the new normal

I shared with you earlier this month my colorful history of hair.  Alas, hair was not my only colorful history.  Still, I don’t want to take  the walk all the way from one end of Memory Lane to the other (it’s a long walk).  Instead, I want to briefly mention just one of the many fashion changes I’ve undergone, in hopes of drawing from it a valuable point.

Those who know me in daily life know that I do not wear hats.  I love the idea of a hat — a newsboy, homburg or fedora — but I just don’t see myself as someone who can physically pull it off as intended.  I fear that fashionable hats will only wind up looking ironic on my stocky and somewhat disproportionate frame.

Secretly, I’m jealous of the guys who can pull these looks off.  But the truth of the matter is, I probably could, as well.  I just don’t believe that I can, and so I don’t.

Back in the early ’90s, I did wear hats.  Ball caps.  I wore them backwards.  I don’t quite remember what got me started.  I was gaining good weight from hitting the gym regularly, and I think I saw the backward cap as kind of an “All-American” look.  (I was talking this week with some of the now-college-aged guys I mentored in high school, and according to them, I believe that my ’90s look would have qualified me as a “bro,” though I’m still not entirely certain that I understand the term.)

At any rate, having never worn hats of any kind, this new trend made quite a splash among people who knew me and saw me on a day-to-day basis.  Whatever their exact words may have been on the matter, the general consensus was the same: “It’s just not — you.”  Nevertheless a stalwart fellow, I soldiered on and continued to wear my backward caps despite the hullabaloo, enjoying the reprieve they offered from having to think about my hair much at all.

Funny thing was, for all of the shock and dismay with which my new look had been greeted, after about a year, people no longer commented on the oddity of it.  In fact, if I didn’t have my hat (or at least hat head, indicating that the hat was nearby), this was now when people commented — “Hey, where’s your hat?” — as if I didn’t look quite right without it.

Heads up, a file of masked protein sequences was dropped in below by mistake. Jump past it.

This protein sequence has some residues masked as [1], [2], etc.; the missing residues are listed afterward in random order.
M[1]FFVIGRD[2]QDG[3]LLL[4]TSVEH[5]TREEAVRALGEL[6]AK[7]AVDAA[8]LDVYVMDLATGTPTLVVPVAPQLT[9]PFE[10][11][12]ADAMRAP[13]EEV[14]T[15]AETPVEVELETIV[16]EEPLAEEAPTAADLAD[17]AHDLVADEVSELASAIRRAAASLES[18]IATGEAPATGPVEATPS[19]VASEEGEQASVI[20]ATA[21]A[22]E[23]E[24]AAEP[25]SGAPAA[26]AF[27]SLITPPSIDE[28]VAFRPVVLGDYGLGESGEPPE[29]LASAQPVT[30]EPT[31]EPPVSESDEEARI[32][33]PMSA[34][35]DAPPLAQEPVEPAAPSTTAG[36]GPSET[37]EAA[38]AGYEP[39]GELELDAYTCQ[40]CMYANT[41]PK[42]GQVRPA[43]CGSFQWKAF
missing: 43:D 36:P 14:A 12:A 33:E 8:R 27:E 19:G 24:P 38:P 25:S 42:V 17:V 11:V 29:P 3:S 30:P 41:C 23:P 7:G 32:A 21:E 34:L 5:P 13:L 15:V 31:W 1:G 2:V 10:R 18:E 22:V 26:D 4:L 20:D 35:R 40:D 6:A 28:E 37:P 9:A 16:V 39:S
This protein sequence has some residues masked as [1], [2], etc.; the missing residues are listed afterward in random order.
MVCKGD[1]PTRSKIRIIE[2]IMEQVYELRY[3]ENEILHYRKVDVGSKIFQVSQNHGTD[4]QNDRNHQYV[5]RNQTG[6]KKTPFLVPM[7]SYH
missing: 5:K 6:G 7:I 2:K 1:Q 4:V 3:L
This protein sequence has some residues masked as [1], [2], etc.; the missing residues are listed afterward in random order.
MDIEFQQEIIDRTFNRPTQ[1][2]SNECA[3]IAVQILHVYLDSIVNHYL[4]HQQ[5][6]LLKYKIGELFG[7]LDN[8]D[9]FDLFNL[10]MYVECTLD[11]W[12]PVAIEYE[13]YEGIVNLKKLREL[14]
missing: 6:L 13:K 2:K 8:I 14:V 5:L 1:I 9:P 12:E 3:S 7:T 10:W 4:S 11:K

A voice student of mine was recently feeling awkward about trying some new vocal approaches that felt stilted and awkward to her.    I told her about my years with a hat — how what at first seemed very much not “me,” became so much “me” after a while, that people had forgotten what I looked like without one.  In other words, wearing a hat was the new normal.  Likewise, with consistent practice and not being afraid to be heard by others, my student’s emerging voice would soon become her new normal.

It seems to me that many people never try new things because they feel it will come off as too different.  Too much of a surprise to the people who know them.  Too hypocritical.  Too “not normal.”  Whether it’s deciding to start writing thank-you notes, changing how you talk with family members, using names more often, or consciously being more positive — remember that whatever you choose to do becomes your new normal, if you’ll stick with it past that initial awkward phase.

Don’t hold yourself back from change because of what others may expect of you based on your past.  Strive to be the you that you want to be.   Soon enough, the “wannabe you” will be your new normal.

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About Erik

Erik is an author, speaker, blogger, facilitator, people lover, creative force, conversationalist, problem solver, chance-taker, noticer and lover of life. He lives in the Boston area. "It's more about writing lives than writing pages." View all posts by Erik

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